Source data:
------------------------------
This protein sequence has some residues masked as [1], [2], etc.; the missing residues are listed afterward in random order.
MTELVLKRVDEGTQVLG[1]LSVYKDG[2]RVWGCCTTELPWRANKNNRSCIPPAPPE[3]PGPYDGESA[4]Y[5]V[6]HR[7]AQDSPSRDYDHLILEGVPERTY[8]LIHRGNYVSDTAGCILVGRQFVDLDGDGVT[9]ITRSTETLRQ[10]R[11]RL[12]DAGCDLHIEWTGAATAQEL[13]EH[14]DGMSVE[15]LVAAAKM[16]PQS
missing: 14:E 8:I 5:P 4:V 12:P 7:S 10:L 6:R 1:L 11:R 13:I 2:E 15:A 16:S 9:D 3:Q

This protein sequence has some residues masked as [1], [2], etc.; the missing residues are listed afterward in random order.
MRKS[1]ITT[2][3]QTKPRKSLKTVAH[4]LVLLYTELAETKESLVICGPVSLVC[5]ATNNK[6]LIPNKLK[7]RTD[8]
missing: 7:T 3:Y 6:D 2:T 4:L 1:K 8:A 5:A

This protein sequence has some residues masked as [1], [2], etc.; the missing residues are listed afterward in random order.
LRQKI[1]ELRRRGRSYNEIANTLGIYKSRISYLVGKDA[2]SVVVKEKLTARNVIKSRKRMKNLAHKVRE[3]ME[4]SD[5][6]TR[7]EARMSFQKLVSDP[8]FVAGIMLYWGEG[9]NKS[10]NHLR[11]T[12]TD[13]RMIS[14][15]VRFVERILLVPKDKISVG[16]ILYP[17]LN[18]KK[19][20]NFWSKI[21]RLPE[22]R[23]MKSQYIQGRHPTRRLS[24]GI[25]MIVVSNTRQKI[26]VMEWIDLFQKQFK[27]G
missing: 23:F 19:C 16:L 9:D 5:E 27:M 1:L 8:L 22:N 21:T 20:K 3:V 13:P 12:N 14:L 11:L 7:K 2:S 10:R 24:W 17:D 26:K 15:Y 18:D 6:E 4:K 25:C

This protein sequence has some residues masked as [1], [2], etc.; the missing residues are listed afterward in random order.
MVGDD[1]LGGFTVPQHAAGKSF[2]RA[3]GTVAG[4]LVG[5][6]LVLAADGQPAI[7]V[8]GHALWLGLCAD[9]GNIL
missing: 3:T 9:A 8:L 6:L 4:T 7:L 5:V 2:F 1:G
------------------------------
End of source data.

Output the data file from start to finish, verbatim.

This protein sequence has some residues masked as [1], [2], etc.; the missing residues are listed afterward in random order.
MTELVLKRVDEGTQVLG[1]LSVYKDG[2]RVWGCCTTELPWRANKNNRSCIPPAPPE[3]PGPYDGESA[4]Y[5]V[6]HR[7]AQDSPSRDYDHLILEGVPERTY[8]LIHRGNYVSDTAGCILVGRQFVDLDGDGVT[9]ITRSTETLRQ[10]R[11]RL[12]DAGCDLHIEWTGAATAQEL[13]EH[14]DGMSVE[15]LVAAAKM[16]PQS
missing: 14:E 8:I 5:P 4:V 12:P 7:S 10:L 6:R 1:L 11:R 13:I 2:E 15:A 16:S 9:D 3:Q

This protein sequence has some residues masked as [1], [2], etc.; the missing residues are listed afterward in random order.
MRKS[1]ITT[2][3]QTKPRKSLKTVAH[4]LVLLYTELAETKESLVICGPVSLVC[5]ATNNK[6]LIPNKLK[7]RTD[8]
missing: 7:T 3:Y 6:D 2:T 4:L 1:K 8:A 5:A

This protein sequence has some residues masked as [1], [2], etc.; the missing residues are listed afterward in random order.
LRQKI[1]ELRRRGRSYNEIANTLGIYKSRISYLVGKDA[2]SVVVKEKLTARNVIKSRKRMKNLAHKVRE[3]ME[4]SD[5][6]TR[7]EARMSFQKLVSDP[8]FVAGIMLYWGEG[9]NKS[10]NHLR[11]T[12]TD[13]RMIS[14][15]VRFVERILLVPKDKISVG[16]ILYP[17]LN[18]KK[19][20]NFWSKI[21]RLPE[22]R[23]MKSQYIQGRHPTRRLS[24]GI[25]MIVVSNTRQKI[26]VMEWIDLFQKQFK[27]G
missing: 23:F 19:C 16:L 9:D 5:E 27:M 1:L 8:L 22:N 21:T 20:K 3:V 13:P 12:N 14:L 11:L 7:K 2:S 10:R 24:W 17:D 26:K 15:Y 18:D 6:E 4:K 25:C

This protein sequence has some residues masked as [1], [2], etc.; the missing residues are listed afterward in random order.
MVGDD[1]LGGFTVPQHAAGKSF[2]RA[3]GTVAG[4]LVG[5][6]LVLAADGQPAI[7]V[8]GHALWLGLCAD[9]GNIL
missing: 3:T 9:A 8:L 6:L 4:T 7:L 5:V 2:F 1:G